I have been writing about engineering plastics for more than 20 years, and I never had heard about any relationship between crystallinity and shish-kebabs. That is, until I saw the May 18 issue of Science magazine. It contains an article indicating that polyolefins crystallize into shish-kebab shapes (I couldn’t make this stuff up).More importantly, the researchers who wrote the article say they know how to manipulate the shape of these “shish-kebabs” so that the polymer structure becomes much stronger. "Our discovery is pertinent to the relatively strong and stiff plastics," says Julia Kornfield, chemical engineering professor at Caltech. "For example, it will allow manufacturers to make polymers for complex and beautifully shaped body panels with equal or better quality than currently available—and cheaper and faster." The lead author of the paper is Shuichi Kimata, a former postdoctoral researcher in Kornfield's Caltech lab. He linked Kornfield's group at Caltech with Yoshinobu Nozue's group at Sumitomo and collaborators at the University of Tokyo. The title of the Science paper is "Molecular Basis of the Shish-Kebab Morphology in Polymer Crystallization." What’s the path to commercialization? What’s the timetable? Or is this just an academic tease? Stay tuned.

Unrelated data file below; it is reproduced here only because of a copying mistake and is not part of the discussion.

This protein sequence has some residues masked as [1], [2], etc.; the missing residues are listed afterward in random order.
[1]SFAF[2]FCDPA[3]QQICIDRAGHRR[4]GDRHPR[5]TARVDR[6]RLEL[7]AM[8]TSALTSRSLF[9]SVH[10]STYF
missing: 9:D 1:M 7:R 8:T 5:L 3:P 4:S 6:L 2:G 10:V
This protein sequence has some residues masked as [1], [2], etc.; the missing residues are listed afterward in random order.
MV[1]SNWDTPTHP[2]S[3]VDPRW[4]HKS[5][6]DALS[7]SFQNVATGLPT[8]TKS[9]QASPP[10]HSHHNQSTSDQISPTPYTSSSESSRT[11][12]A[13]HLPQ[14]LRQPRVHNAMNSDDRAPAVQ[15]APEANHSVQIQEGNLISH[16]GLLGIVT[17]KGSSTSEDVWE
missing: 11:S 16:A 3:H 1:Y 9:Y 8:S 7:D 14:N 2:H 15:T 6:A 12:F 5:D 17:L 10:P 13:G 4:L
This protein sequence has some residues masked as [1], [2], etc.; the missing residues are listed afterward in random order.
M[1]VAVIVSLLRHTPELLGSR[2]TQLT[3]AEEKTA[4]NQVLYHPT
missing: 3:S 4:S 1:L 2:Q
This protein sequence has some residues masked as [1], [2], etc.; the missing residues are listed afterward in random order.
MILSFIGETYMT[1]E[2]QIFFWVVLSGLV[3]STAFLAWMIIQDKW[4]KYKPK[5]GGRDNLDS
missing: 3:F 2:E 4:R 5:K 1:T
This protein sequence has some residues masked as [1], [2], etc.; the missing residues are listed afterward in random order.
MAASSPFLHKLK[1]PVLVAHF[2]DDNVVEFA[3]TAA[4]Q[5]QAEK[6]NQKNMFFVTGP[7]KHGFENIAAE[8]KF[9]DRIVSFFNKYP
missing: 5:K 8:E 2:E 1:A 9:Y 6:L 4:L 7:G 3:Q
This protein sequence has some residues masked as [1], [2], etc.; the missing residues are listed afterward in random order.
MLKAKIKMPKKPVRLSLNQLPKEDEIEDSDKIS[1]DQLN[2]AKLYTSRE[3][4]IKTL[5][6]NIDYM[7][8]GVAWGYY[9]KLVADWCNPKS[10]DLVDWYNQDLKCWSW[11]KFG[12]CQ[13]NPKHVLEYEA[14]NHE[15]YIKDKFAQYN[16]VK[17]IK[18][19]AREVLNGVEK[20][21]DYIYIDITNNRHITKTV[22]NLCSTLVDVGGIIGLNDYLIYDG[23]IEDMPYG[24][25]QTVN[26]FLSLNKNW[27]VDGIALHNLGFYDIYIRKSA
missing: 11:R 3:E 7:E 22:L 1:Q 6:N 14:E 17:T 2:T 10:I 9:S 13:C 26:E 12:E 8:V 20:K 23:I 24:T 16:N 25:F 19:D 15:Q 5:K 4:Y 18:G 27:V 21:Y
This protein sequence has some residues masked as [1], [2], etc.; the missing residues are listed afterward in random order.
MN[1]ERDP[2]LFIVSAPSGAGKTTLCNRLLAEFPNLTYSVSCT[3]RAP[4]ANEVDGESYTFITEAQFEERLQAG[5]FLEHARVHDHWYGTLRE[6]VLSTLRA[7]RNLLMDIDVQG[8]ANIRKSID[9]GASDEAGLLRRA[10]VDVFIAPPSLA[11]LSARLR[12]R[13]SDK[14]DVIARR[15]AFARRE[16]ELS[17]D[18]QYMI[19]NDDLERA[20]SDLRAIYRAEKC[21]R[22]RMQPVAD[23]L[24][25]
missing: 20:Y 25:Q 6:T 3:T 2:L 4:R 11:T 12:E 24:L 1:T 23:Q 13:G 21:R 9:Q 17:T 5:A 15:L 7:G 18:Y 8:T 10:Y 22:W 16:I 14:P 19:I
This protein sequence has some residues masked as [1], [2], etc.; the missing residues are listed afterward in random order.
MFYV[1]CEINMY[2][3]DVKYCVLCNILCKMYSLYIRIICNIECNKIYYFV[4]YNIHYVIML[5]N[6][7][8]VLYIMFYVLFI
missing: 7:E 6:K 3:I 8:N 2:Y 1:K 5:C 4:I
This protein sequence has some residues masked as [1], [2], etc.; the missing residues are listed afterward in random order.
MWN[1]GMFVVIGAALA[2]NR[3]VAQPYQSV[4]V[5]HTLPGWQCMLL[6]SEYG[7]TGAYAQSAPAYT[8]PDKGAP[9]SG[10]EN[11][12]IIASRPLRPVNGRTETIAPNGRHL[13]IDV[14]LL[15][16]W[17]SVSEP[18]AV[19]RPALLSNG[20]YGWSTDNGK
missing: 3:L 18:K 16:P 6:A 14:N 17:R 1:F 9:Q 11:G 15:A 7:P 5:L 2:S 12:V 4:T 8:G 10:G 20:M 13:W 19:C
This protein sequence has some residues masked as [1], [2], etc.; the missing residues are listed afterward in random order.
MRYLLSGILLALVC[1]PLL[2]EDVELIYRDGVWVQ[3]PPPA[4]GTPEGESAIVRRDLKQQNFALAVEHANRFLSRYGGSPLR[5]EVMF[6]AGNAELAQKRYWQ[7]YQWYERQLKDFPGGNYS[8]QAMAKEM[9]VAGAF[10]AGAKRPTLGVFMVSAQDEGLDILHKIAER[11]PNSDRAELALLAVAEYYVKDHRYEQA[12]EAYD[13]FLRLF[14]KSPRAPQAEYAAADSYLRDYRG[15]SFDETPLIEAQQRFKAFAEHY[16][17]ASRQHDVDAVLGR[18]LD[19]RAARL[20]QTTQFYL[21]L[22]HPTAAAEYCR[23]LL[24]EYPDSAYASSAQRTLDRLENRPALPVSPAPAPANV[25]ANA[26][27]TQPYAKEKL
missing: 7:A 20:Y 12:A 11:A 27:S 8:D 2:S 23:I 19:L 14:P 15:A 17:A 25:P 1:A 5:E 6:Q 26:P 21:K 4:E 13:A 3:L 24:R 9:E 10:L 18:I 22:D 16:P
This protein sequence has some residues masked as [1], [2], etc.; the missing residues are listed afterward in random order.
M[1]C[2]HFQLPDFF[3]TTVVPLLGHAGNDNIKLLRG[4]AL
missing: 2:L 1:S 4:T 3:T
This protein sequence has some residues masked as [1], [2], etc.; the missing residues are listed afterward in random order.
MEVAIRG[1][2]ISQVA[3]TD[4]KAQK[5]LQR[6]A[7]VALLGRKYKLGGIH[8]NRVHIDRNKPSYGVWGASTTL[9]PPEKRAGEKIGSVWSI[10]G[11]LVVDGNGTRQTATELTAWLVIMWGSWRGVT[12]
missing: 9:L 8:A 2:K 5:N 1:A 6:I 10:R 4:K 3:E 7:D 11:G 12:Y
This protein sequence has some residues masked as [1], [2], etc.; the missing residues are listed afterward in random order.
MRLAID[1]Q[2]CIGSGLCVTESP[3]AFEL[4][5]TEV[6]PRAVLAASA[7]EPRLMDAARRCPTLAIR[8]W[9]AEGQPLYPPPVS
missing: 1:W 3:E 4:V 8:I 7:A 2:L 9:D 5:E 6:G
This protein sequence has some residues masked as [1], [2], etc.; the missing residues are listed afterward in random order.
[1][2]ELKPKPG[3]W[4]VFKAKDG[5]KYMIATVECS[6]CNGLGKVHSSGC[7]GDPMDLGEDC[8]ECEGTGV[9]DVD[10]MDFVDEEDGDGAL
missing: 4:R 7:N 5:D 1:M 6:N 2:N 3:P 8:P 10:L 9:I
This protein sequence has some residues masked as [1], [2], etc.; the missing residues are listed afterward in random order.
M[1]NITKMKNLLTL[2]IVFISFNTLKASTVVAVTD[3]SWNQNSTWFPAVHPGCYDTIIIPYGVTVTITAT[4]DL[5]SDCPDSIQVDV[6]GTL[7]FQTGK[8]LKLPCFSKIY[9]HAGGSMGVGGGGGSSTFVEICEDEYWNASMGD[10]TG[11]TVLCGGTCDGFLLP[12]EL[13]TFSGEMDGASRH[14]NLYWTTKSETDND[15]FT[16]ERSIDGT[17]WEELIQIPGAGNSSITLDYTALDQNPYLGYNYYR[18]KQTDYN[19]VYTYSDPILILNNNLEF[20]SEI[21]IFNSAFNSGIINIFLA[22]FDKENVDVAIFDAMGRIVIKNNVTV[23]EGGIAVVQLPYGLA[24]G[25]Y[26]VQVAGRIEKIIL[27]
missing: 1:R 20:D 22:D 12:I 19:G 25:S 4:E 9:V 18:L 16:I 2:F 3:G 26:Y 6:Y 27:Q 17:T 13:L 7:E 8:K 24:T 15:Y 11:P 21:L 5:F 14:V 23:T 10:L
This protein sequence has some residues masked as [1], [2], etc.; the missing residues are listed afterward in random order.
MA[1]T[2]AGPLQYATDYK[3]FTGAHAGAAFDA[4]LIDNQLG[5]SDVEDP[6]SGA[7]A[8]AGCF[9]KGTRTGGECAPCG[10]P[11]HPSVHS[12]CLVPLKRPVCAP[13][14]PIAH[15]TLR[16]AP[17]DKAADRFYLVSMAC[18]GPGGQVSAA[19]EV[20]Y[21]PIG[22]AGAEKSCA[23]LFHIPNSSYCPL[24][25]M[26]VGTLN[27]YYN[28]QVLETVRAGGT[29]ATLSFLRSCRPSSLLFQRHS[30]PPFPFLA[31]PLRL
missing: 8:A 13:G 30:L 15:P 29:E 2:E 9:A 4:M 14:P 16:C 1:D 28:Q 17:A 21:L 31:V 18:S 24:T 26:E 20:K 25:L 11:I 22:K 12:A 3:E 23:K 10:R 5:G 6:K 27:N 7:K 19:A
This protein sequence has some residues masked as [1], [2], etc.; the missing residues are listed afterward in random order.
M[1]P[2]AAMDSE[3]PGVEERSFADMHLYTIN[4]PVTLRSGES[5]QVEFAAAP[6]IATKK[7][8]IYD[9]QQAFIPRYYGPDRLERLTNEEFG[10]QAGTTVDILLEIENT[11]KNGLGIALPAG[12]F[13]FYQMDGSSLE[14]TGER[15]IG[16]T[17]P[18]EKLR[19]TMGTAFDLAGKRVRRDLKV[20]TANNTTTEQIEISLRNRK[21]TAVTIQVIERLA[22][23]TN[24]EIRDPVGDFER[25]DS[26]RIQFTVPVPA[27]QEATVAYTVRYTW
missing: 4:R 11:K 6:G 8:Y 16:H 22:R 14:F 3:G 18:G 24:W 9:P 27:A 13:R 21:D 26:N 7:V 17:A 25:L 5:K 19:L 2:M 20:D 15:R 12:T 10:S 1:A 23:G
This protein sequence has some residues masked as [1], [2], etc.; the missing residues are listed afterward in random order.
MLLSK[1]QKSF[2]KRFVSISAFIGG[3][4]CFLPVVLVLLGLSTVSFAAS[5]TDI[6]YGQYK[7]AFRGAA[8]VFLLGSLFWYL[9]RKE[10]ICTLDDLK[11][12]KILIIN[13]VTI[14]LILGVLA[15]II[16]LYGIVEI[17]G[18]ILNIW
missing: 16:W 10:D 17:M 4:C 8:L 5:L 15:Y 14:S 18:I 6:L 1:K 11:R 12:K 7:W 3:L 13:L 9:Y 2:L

Ford will be the first automaker to commercially use Alcoa's tough & fast Micromill aluminum alloy process and materials, debuting on several 2016 F-150 truck components. Alcoa will also license its Micromill process and materials technology to Danieli Group.
NIST's new five-year strategic plan for its Material Measurement Laboratory lists additive manufacturing materials development as one of the main areas it will support by developing measurements, data, techniques, and models.
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